Economists Say October Job Gains May Not Be Enough To Increase Rates In December
The labor market is making its strongest job gains since before the recession, and the Federal Reserve is taking note—the Fed will likely point to October’s strong payroll gains in support of a coming rate hike in December.
Payrolls rose by 161,000 in October, compared to the 191,000 job gains reported in September, according to the Labor Department, and unemployment dropped to 4.9%. Economists say the labor market is reaching full capacity, and that most Americans in search of work have found employment.
“Welcome to the October numbers, where once again the Fed announcements will be shooting craps with the monthly results,” Yardi economist Jack Kern tells Bisnow. “[October’s jobs report] has some gold fodder for Fed Governors intent on a rate rise in December, but contains equal parts of concern that justify continued caution.”
Jack (above left) says though October’s employment rose slightly above consensus, it still fell short of the gains needed for a sustained growth pattern—though he says this report, like the prior three months, will likely soon be adjusted to reflect higher job gains. Jack says the Fed must take into account that employment sectors that account for the balance of the economy are flat.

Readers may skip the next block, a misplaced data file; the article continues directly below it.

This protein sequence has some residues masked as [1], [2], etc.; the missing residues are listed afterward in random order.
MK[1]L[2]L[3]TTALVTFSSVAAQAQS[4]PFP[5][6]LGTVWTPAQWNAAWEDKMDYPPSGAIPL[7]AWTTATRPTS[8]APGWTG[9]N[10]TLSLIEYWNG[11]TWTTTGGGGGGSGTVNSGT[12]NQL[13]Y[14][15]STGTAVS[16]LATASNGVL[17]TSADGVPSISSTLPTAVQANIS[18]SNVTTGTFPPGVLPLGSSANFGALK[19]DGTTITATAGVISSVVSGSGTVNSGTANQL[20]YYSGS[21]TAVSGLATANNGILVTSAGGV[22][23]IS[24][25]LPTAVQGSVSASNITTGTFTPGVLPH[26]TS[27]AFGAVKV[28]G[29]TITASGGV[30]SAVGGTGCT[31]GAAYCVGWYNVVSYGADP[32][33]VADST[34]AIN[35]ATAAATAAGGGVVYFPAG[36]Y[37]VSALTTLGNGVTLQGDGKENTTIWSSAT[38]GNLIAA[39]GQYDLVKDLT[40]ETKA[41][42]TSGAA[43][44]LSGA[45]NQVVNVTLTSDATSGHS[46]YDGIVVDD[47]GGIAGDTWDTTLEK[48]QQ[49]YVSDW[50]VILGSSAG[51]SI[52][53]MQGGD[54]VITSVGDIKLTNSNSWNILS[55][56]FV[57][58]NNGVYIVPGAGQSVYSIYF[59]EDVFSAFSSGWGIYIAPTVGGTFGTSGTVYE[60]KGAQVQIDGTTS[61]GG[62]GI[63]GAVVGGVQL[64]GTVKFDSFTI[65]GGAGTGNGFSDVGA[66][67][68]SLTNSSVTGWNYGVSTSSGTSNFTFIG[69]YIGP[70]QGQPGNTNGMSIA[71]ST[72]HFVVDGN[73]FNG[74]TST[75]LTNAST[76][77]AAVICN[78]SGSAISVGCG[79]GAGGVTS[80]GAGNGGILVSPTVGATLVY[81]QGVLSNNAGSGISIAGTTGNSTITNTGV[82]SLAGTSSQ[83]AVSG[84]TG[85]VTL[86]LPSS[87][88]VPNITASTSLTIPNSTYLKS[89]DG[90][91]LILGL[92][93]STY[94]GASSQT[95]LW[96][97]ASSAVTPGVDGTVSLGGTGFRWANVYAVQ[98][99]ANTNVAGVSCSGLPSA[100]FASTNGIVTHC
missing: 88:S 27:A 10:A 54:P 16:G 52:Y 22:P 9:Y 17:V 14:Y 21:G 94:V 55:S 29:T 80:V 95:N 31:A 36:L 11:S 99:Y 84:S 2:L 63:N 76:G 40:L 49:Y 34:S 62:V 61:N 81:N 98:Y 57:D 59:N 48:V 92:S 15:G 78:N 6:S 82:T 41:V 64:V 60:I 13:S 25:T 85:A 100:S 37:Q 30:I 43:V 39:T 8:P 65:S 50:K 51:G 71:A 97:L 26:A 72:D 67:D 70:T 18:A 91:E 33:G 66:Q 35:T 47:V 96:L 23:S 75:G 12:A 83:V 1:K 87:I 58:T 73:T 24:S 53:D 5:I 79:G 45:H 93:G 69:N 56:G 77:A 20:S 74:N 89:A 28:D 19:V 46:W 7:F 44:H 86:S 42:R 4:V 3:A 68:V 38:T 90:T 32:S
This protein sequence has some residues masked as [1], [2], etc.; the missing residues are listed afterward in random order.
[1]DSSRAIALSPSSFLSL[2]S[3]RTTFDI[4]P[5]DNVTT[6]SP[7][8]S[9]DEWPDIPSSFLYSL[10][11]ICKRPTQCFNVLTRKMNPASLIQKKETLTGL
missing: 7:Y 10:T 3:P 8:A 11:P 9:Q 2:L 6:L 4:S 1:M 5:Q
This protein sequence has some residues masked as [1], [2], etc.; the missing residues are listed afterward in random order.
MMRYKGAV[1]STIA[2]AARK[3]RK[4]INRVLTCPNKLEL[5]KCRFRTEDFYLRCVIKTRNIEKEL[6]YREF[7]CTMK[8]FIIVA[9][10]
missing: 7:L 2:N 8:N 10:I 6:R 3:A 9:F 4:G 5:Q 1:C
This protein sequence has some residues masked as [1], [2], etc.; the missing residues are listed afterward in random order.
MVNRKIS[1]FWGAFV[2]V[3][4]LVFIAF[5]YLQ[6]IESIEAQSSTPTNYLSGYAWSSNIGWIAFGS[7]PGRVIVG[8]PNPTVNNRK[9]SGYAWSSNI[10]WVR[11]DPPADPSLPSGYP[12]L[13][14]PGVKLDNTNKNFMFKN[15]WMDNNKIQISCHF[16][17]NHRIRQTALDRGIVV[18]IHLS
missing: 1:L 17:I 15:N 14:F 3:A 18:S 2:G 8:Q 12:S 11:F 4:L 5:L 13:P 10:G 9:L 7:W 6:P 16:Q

“A rate rise is still very questionable when you look below the headline numbers,” he tells us. “The unemployment rate and the workforce participation rate are basically stalled, and productivity, while slightly improved, remains an issue.”
CRE consultant and former Trepp Talk senior director of research Susan Persin tells Bisnow the Fed will likely stick to its promise of raising rates at least once this year, and October’s healthy jobs report will further support that movement.
“I would expect a December increase in interest rates, given how things now stand,” Susan says. “The Fed has been pretty true to what it has said so far, and it is running out of runway to accomplish a 2016 increase…but a crazy market reaction to the election results could change everything. We’ll have to wait and see.”